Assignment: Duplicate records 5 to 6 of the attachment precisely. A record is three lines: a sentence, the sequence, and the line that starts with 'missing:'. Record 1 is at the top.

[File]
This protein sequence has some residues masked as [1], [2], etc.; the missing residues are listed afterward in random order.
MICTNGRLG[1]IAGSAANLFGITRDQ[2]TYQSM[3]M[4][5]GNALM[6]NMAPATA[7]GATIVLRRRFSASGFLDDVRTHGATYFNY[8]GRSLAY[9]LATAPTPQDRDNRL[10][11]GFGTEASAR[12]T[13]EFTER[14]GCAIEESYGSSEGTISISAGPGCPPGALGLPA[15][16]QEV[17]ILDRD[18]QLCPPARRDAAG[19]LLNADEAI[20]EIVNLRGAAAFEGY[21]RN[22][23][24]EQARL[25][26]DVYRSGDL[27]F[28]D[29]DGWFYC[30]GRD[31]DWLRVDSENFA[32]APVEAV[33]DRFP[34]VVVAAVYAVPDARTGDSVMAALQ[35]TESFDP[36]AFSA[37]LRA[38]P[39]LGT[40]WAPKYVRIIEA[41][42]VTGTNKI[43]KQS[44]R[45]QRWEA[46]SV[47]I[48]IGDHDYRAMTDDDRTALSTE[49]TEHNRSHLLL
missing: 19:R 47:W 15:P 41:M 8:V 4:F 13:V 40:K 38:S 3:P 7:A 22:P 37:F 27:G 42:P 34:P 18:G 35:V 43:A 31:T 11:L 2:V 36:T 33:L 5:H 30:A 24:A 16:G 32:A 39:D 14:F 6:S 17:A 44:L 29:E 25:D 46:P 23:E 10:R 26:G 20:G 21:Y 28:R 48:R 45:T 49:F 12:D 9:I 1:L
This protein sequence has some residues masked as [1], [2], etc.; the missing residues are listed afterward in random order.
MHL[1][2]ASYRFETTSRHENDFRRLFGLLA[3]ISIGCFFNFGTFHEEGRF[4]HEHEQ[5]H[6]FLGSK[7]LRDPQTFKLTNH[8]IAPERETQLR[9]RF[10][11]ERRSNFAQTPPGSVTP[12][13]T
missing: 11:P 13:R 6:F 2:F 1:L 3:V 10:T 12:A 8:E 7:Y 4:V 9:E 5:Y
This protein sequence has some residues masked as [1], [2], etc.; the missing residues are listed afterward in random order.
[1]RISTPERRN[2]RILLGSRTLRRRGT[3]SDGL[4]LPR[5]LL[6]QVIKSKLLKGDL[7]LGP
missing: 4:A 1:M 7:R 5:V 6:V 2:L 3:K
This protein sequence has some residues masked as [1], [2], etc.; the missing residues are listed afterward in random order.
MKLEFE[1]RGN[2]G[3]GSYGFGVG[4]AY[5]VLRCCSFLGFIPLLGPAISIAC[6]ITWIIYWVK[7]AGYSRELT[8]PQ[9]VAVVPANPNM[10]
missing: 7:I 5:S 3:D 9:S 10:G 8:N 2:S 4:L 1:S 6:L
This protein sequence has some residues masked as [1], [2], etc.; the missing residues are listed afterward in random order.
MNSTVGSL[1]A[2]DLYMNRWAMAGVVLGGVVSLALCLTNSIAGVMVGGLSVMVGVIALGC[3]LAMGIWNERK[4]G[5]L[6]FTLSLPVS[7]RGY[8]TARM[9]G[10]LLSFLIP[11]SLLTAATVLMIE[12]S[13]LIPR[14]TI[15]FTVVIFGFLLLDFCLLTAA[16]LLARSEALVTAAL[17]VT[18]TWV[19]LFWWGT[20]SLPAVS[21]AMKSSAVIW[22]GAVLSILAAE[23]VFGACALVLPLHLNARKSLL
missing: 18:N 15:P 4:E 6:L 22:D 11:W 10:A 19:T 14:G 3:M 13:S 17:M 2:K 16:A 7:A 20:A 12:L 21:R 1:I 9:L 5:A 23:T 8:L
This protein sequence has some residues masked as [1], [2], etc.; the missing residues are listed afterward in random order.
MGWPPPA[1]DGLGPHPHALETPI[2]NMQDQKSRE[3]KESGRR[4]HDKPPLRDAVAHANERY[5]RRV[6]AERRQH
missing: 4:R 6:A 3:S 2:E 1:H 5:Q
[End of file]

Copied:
This protein sequence has some residues masked as [1], [2], etc.; the missing residues are listed afterward in random order.
MNSTVGSL[1]A[2]DLYMNRWAMAGVVLGGVVSLALCLTNSIAGVMVGGLSVMVGVIALGC[3]LAMGIWNERK[4]G[5]L[6]FTLSLPVS[7]RGY[8]TARM[9]G[10]LLSFLIP[11]SLLTAATVLMIE[12]S[13]LIPR[14]TI[15]FTVVIFGFLLLDFCLLTAA[16]LLARSEALVTAAL[17]VT[18]TWV[19]LFWWGT[20]SLPAVS[21]AMKSSAVIW[22]GAVLSILAAE[23]VFGACALVLPLHLNARKSLL
missing: 18:N 15:P 4:E 6:L 22:D 11:W 10:A 19:T 14:G 3:M 13:S 17:M 2:K 16:A 7:A 20:A 12:L 21:R 1:I 9:L 5:A 23:T 8:L
This protein sequence has some residues masked as [1], [2], etc.; the missing residues are listed afterward in random order.
MGWPPPA[1]DGLGPHPHALETPI[2]NMQDQKSRE[3]KESGRR[4]HDKPPLRDAVAHANERY[5]RRV[6]AERRQH
missing: 4:R 6:A 3:S 2:E 1:H 5:Q